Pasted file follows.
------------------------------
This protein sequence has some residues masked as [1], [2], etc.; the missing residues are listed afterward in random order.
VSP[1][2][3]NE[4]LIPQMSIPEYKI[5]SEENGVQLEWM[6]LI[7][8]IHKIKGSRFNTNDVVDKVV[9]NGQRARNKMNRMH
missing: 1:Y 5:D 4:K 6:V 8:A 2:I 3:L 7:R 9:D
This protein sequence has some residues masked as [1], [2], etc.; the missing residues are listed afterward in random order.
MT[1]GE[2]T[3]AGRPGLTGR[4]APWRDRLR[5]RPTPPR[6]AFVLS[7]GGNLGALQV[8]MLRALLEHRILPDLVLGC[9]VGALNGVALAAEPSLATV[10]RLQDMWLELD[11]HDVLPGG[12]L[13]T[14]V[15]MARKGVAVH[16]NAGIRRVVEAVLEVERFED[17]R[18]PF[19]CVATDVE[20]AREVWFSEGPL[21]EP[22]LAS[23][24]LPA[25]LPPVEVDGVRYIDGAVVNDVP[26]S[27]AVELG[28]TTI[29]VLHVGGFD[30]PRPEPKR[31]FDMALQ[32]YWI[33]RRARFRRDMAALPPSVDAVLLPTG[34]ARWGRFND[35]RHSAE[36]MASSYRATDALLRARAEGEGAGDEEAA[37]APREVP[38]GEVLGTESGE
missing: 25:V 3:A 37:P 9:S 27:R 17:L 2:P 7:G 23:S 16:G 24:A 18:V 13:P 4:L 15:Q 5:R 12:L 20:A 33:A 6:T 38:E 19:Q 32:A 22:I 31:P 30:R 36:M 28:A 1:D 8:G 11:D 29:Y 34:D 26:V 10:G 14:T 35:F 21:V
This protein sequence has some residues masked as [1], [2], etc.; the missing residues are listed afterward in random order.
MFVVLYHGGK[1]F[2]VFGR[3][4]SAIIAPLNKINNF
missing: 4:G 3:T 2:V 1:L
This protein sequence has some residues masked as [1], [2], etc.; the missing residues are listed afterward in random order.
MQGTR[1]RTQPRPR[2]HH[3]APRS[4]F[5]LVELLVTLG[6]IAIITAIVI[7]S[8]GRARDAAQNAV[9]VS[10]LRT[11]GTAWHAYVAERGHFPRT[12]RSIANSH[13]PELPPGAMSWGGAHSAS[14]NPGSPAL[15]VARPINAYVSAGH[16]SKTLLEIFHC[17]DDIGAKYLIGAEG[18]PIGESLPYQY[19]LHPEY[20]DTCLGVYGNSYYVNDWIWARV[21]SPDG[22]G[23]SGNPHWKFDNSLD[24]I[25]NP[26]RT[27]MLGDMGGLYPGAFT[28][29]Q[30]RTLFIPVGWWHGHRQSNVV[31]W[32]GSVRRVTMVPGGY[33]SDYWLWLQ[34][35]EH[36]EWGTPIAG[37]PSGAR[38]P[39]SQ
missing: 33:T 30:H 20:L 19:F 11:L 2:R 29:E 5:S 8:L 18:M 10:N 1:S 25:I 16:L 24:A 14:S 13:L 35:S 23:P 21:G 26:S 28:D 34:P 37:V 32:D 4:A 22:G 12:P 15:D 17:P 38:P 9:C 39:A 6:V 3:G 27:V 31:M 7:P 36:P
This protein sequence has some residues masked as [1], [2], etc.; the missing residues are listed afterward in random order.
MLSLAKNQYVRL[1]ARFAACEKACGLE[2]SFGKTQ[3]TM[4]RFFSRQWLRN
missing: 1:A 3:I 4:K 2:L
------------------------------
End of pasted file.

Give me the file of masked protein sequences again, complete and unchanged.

This protein sequence has some residues masked as [1], [2], etc.; the missing residues are listed afterward in random order.
VSP[1][2][3]NE[4]LIPQMSIPEYKI[5]SEENGVQLEWM[6]LI[7][8]IHKIKGSRFNTNDVVDKVV[9]NGQRARNKMNRMH
missing: 1:Y 5:D 4:K 6:V 8:A 2:I 3:L 7:R 9:D
This protein sequence has some residues masked as [1], [2], etc.; the missing residues are listed afterward in random order.
MT[1]GE[2]T[3]AGRPGLTGR[4]APWRDRLR[5]RPTPPR[6]AFVLS[7]GGNLGALQV[8]MLRALLEHRILPDLVLGC[9]VGALNGVALAAEPSLATV[10]RLQDMWLELD[11]HDVLPGG[12]L[13]T[14]V[15]MARKGVAVH[16]NAGIRRVVEAVLEVERFED[17]R[18]PF[19]CVATDVE[20]AREVWFSEGPL[21]EP[22]LAS[23][24]LPA[25]LPPVEVDGVRYIDGAVVNDVP[26]S[27]AVELG[28]TTI[29]VLHVGGFD[30]PRPEPKR[31]FDMALQ[32]YWI[33]RRARFRRDMAALPPSVDAVLLPTG[34]ARWGRFND[35]RHSAE[36]MASSYRATDALLRARAEGEGAGDEEAA[37]APREVP[38]GEVLGTESGE
missing: 25:V 3:A 37:P 9:S 27:R 17:L 2:P 7:G 23:S 16:G 24:A 18:V 13:P 4:L 15:Q 5:R 12:L 20:A 33:A 6:T 38:E 19:Q 32:A 22:I 31:P 30:R 36:M 28:A 1:D 8:G 11:D 29:Y 34:D 26:V 10:G 14:T 35:F 21:V
This protein sequence has some residues masked as [1], [2], etc.; the missing residues are listed afterward in random order.
MFVVLYHGGK[1]F[2]VFGR[3][4]SAIIAPLNKINNF
missing: 4:G 3:T 2:V 1:L
This protein sequence has some residues masked as [1], [2], etc.; the missing residues are listed afterward in random order.
MQGTR[1]RTQPRPR[2]HH[3]APRS[4]F[5]LVELLVTLG[6]IAIITAIVI[7]S[8]GRARDAAQNAV[9]VS[10]LRT[11]GTAWHAYVAERGHFPRT[12]RSIANSH[13]PELPPGAMSWGGAHSAS[14]NPGSPAL[15]VARPINAYVSAGH[16]SKTLLEIFHC[17]DDIGAKYLIGAEG[18]PIGESLPYQY[19]LHPEY[20]DTCLGVYGNSYYVNDWIWARV[21]SPDG[22]G[23]SGNPHWKFDNSLD[24]I[25]NP[26]RT[27]MLGDMGGLYPGAFT[28][29]Q[30]RTLFIPVGWWHGHRQSNVV[31]W[32]GSVRRVTMVPGGY[33]SDYWLWLQ[34][35]EH[36]EWGTPIAG[37]PSGAR[38]P[39]SQ
missing: 33:T 30:H 20:L 19:F 11:L 2:R 29:E 5:S 8:L 18:M 10:N 1:S 25:I 16:L 24:A 14:S 13:L 35:S 23:P 21:G 26:S 28:D 34:P 37:V 32:D 4:A 22:G 12:P 15:D 17:P 38:P 9:C 39:A 6:V 3:G 27:V 31:M 7:P 36:P
This protein sequence has some residues masked as [1], [2], etc.; the missing residues are listed afterward in random order.
MLSLAKNQYVRL[1]ARFAACEKACGLE[2]SFGKTQ[3]TM[4]RFFSRQWLRN
missing: 1:A 3:I 4:K 2:L